The second thing that struck me was the pervasiveness of current technology--if you have read a lot of Stephen King novels, you know that they are mostly dismissive of technology, with the small exception of Cell. King even acknowledges his lack of attention to technology in his nonfiction book, On Writing. Under the Dome references iPODs, Apple TVs, Google Earth, Facebook, etc. In addition King also includes plenty of modern-times references including but not limited to Stephenie Meyer, Harry Potter, Nora Roberts, President Obama, and Hilary Clinton. Almost all of these references are laced in good humor!

The third thing that I absolutely savored was King's return to the gore. The book opens in the manner of Cell and keeps it up throughout. His last novel, Duma Key, didn't offer anything nearly as violently exciting, that I can remember. The two novels shouldn't been compared too closely, however; they have different intentions. But they are similar in that they both open with a major event and then spend time investigating the effects of said event. In other words, in typical King style, Under the Dome isn't as interested in the Dome as it is in the lives of the people living under it. As a result, even barring the gory brutality, the book is very dark while exploring the recesses of humanity.

Under the Dome is an investigation of human nature, religion, small-town politics, and relationships--it does have a narrower, more concentrated theme that the whole concept is based on, but stating it would give the story away. King depicts characters so real it's hard to find a stopping point and sleep at night. You despise the characters King wants you to despise, and you cheer for the characters he wants you to cheer for. After so many novels you would think that King was tapped out, or that he would have reused a lot of material (perhaps interlacing elements from The Dark Tower), but he once again proves that his imagination is far from dry. Thanks to King for writing it, Scribner for publishing it, and Amazon for shipping it. Another seven days of the literary equivalent of Thanksgiving dinner!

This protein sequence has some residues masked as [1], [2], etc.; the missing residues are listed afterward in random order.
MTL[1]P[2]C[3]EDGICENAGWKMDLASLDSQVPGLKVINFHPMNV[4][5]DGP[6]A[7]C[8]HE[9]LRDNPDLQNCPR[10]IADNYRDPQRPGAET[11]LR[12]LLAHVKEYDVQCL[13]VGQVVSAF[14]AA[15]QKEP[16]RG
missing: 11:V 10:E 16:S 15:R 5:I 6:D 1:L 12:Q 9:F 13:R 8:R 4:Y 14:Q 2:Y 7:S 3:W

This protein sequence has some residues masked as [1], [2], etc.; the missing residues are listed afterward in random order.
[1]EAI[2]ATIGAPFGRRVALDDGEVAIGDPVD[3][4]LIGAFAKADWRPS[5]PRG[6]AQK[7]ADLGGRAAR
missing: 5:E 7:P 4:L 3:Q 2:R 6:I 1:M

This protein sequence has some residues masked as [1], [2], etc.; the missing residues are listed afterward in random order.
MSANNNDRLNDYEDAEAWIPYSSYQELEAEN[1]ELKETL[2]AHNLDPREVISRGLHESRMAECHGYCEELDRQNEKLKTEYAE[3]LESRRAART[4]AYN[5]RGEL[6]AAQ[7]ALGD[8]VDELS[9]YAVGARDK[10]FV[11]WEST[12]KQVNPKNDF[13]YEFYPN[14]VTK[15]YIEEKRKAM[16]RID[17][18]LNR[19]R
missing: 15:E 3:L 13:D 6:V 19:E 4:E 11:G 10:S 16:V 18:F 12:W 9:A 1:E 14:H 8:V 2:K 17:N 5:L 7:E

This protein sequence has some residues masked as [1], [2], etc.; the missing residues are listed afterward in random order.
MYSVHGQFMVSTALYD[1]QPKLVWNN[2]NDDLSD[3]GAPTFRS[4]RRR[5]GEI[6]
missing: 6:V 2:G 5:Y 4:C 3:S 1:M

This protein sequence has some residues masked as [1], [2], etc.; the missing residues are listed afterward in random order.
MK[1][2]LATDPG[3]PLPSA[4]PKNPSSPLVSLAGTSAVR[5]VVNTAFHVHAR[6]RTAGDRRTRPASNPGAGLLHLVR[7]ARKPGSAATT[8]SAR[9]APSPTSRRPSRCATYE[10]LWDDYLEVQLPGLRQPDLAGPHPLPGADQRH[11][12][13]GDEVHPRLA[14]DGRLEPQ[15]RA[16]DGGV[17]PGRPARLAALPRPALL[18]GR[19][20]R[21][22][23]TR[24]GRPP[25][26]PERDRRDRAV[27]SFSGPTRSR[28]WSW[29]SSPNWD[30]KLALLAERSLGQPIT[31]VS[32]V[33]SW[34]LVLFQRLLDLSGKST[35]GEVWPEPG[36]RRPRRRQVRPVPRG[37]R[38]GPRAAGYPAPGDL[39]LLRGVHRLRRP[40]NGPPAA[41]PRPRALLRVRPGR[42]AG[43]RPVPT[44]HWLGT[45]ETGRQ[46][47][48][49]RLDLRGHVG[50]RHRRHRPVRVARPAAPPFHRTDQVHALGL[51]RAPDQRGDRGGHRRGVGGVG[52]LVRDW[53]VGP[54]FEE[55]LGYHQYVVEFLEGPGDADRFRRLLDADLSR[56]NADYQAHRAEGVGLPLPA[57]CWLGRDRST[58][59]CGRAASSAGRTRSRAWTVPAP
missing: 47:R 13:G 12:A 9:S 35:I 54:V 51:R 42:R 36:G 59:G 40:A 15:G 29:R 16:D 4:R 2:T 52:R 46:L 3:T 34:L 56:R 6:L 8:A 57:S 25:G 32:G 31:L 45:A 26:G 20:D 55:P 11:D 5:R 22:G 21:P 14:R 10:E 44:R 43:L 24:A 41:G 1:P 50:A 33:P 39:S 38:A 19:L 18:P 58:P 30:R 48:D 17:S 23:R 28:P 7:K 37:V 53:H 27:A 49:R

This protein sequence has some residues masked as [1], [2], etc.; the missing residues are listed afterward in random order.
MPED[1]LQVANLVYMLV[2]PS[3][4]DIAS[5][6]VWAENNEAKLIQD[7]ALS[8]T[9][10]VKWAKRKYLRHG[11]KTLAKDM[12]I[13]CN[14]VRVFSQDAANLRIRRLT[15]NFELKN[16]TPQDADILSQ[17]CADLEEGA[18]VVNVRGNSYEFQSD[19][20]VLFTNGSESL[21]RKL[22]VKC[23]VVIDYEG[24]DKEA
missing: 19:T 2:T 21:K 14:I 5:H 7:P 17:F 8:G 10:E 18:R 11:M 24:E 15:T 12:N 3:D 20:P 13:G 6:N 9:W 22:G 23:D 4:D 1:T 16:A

For the record, I still point to Bag of Bones, Lisey's Story, and Hearts in Atlantis as my favorite King novels.

Friday, December 18, 2009

Carriers (2009)

From the start I felt like I was watching a film directed by Greg McLean (Wolf Creek, Rogue). The cinematography had a crisp edge to it that pulled me into desolation. But instead of seclusion in the Australian outback, I was secluded with the characters in the western United States. Another similarity to Wolf Creek in particular was the protagonist introduction. Just when it seems like a big party, the movie begins to focus on deeper intricacies between and within characters.

After the altercation with Christopher Meloni's character (Christopher Meloni, who happened to be on celebrity Jeopardy the other day!), I was propelled deep into the movie, hooked for the duration. I've seen a lot of these apocalyptic thrillers, but there was something about the way Carriers establishes its premise with this early altercation that seriously hooked me. Perhaps it was the juxtaposition of the free-spirited protagonists speeding down the highway in a stolen Mercedes, drinking and laughing and yelling, and the dreadful situation they encounter.